The Institute of Obstetricians and Gynaecologists welcomes new NIAC recommendations that pregnant women should be offered mRNA COVID-19 vaccination between 14-36 weeks gestation following an individual benefit/risk discussion with their obstetric care giver.
Pregnant women are at similar risk of COVID-19 infection to non-pregnant women of the same age. The overall risk of severe illness in pregnancy is low. However, pregnant women with COVID-19 infection are more likely to develop serious disease or to die than either pregnant women without COVID-19 or similar aged non-pregnant women with COVID-19. Additionally, COVID-19 in pregnancy may increase the risk of adverse pregnancy outcomes, such as preterm birth, compared with pregnant women without COVID-19.
Dr Cliona Murphy, Chair of the Institute of Obstetricians and Gynaecologists said: “The NIAC recommendations mean that every pregnant woman is enabled to make an individual decision based on benefits and risks. Vaccination offers pregnant women the best protection from COVID-19, which can be very serious in some women. We believe that pregnant women should be supported in making an informed decision regarding whether to accept or not.
We are beginning to see the impact of COVID vaccines in society, which are reducing the incidence of COVID-19 infections in the community which will be protective for pregnant women. Current clinical advice is for pregnant women to notify their treating hospital if they test positive for COVID-19, so as to ensure appropriate follow up, and to present early if there are concerns regarding reduced foetal movements. Pregnant women should continue all measures to avoid contracting COVID-19 infection”.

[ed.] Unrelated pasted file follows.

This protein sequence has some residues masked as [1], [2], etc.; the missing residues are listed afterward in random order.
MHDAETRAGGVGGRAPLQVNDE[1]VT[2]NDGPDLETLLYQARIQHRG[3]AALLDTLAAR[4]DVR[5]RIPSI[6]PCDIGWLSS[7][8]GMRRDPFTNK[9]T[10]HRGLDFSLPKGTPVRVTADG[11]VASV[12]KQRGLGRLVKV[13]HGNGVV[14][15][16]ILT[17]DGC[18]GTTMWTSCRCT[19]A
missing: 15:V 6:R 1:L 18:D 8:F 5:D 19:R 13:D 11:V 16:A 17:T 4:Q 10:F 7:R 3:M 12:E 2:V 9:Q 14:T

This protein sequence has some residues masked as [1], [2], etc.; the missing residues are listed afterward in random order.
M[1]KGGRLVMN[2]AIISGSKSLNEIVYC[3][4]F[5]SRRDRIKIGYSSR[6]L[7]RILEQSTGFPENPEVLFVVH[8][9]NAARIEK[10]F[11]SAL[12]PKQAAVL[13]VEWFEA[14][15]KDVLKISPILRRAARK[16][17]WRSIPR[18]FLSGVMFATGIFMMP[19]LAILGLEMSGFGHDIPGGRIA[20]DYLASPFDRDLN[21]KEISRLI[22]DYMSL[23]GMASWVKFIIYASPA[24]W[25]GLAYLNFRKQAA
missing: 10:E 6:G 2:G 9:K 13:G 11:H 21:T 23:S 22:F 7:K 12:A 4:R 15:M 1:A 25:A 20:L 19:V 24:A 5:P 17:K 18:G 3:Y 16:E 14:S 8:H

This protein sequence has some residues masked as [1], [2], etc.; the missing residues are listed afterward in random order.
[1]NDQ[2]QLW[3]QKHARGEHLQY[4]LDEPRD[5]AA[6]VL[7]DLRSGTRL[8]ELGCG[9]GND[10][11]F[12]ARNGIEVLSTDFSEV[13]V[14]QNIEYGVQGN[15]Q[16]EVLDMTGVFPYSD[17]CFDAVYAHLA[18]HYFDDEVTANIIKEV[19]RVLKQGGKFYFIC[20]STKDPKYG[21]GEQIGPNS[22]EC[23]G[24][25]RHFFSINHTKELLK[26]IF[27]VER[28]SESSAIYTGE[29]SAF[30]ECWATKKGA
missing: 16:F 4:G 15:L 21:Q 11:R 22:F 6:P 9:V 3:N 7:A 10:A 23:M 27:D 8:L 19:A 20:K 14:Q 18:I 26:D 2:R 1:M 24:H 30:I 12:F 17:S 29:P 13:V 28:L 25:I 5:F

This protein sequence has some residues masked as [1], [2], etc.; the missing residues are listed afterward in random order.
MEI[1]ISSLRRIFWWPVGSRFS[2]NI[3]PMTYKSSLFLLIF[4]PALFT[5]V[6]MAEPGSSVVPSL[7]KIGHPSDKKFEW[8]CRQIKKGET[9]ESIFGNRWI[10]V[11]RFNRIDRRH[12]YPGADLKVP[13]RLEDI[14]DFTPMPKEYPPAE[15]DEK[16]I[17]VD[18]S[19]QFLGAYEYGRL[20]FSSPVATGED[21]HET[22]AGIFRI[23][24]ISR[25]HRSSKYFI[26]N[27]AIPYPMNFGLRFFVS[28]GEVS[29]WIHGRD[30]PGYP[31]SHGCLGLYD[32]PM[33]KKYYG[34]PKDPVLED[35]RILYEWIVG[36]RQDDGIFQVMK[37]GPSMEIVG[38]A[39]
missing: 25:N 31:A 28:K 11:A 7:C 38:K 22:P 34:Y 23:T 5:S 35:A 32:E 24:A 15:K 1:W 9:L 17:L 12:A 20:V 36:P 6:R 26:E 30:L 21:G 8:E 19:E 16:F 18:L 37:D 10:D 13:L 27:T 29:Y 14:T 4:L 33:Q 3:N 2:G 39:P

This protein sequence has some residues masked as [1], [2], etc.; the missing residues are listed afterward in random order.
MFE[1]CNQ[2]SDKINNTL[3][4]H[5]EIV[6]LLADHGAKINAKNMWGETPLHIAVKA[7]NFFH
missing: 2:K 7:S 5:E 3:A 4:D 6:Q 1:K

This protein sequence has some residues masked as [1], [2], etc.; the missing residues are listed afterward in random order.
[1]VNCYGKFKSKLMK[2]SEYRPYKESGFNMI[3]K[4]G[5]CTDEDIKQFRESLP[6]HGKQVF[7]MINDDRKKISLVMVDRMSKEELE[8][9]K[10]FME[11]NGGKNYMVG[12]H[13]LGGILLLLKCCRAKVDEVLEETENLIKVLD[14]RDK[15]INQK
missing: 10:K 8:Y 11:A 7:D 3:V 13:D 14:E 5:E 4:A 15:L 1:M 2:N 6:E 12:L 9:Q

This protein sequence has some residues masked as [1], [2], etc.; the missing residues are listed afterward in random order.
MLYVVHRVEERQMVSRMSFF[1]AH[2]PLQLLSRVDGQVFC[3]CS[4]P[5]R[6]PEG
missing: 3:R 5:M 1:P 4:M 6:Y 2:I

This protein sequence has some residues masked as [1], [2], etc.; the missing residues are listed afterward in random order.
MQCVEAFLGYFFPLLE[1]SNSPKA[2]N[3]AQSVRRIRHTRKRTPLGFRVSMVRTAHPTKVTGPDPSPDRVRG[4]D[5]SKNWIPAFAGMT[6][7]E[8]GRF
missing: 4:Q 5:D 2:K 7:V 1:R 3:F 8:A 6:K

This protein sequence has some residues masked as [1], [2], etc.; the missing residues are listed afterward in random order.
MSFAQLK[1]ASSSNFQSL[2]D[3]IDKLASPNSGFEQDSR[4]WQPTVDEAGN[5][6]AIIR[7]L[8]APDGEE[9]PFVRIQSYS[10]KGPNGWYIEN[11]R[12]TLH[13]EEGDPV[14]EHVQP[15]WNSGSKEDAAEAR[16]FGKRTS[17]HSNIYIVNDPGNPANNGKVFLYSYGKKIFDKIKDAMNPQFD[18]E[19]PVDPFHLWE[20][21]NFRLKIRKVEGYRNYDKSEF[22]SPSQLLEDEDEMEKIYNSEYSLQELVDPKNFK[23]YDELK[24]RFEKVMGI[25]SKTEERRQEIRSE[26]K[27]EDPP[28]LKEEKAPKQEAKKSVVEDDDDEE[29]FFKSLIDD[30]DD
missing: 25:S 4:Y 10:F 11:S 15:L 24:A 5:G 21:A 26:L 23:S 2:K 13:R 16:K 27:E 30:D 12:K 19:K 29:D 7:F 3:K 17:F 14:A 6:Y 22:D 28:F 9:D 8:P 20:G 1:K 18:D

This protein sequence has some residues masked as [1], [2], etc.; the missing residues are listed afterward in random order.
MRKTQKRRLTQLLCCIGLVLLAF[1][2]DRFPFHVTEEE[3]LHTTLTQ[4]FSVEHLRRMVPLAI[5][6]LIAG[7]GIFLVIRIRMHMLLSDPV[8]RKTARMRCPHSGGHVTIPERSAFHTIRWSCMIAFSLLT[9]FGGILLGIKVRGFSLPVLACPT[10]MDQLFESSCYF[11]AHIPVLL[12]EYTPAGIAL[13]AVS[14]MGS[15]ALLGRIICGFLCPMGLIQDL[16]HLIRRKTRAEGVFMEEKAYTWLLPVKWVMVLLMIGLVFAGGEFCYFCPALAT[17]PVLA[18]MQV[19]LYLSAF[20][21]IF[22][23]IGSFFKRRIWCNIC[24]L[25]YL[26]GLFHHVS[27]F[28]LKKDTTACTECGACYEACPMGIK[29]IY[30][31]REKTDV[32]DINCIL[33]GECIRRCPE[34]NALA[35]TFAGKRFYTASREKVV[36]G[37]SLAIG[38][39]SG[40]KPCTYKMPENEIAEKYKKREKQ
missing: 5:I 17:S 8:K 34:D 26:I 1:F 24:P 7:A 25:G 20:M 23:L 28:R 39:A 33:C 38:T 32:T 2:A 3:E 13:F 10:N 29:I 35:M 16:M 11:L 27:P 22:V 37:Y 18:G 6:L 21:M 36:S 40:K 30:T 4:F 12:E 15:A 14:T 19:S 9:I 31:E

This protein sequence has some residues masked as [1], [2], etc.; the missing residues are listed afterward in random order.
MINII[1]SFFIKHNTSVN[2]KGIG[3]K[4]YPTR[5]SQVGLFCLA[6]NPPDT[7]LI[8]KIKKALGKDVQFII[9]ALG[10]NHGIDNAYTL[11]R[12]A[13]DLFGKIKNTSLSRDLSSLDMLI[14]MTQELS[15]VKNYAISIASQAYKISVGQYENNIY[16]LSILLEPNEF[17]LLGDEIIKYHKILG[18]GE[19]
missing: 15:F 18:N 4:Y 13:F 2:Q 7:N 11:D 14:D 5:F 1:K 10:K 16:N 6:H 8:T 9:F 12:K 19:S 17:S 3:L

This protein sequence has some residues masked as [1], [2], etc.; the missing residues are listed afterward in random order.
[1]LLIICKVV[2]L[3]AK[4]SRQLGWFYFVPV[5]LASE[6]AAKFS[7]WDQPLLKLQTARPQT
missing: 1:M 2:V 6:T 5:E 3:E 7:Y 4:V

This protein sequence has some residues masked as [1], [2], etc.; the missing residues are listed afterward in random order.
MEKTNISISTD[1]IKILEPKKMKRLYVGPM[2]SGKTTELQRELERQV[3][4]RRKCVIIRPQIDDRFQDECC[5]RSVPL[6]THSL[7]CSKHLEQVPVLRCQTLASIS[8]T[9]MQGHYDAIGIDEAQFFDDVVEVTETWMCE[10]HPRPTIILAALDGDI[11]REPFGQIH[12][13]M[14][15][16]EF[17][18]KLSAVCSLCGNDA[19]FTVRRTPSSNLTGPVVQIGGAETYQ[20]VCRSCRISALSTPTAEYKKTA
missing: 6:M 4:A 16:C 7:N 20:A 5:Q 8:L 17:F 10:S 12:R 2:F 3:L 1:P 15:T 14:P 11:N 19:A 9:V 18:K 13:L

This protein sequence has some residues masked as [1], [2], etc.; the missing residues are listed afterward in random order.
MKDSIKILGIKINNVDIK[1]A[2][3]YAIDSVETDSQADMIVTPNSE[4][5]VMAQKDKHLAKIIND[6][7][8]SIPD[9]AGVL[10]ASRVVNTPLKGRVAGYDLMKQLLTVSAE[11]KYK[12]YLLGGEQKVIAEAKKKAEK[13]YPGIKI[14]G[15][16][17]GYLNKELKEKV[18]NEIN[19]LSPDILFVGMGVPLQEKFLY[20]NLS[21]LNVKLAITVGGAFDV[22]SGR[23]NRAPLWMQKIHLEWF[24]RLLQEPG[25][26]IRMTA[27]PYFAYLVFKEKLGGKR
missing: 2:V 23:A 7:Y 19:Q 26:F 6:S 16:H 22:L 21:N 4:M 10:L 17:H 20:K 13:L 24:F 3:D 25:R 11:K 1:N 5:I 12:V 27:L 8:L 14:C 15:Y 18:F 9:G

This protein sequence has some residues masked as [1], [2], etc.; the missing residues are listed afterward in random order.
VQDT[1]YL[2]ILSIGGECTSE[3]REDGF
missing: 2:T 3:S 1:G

In Ireland, the epidemiology of intensive care admissions in pregnant and postpartum women with COVID-19 changed between the first and subsequent waves. COVID-19 in pregnancy is a risk factor for admission to ICU and although absolute numbers are not high, they are disproportionate to the number of pregnant women in the population. There is evidence of an increase in premature delivery and in the stillbirth rate in Ireland and the UK in 2021.
There is no evidence that any COVID-19 vaccine affects fertility or the foetus. No unexpected pregnancy or infant outcomes have been observed related to COVID-19 vaccination during pregnancy.
There is limited data regarding efficacy of vaccines in pregnancy but no evidence to show they are less efficacious than in the population. Emerging data indicates that the maternal COVID-19 antibodies can cross the placenta, which may offer neonatal protection. Pregnancy is a time sensitive condition. There is a specific window during which vaccination can be offered (14-36 weeks). The HSE will administer the implementation of the NIAC recommendations.
Chapter 5A of the HSE Immunisation Guidelines includes a section on COVID-19 Vaccines and pregnant women. You can view the guidelines here.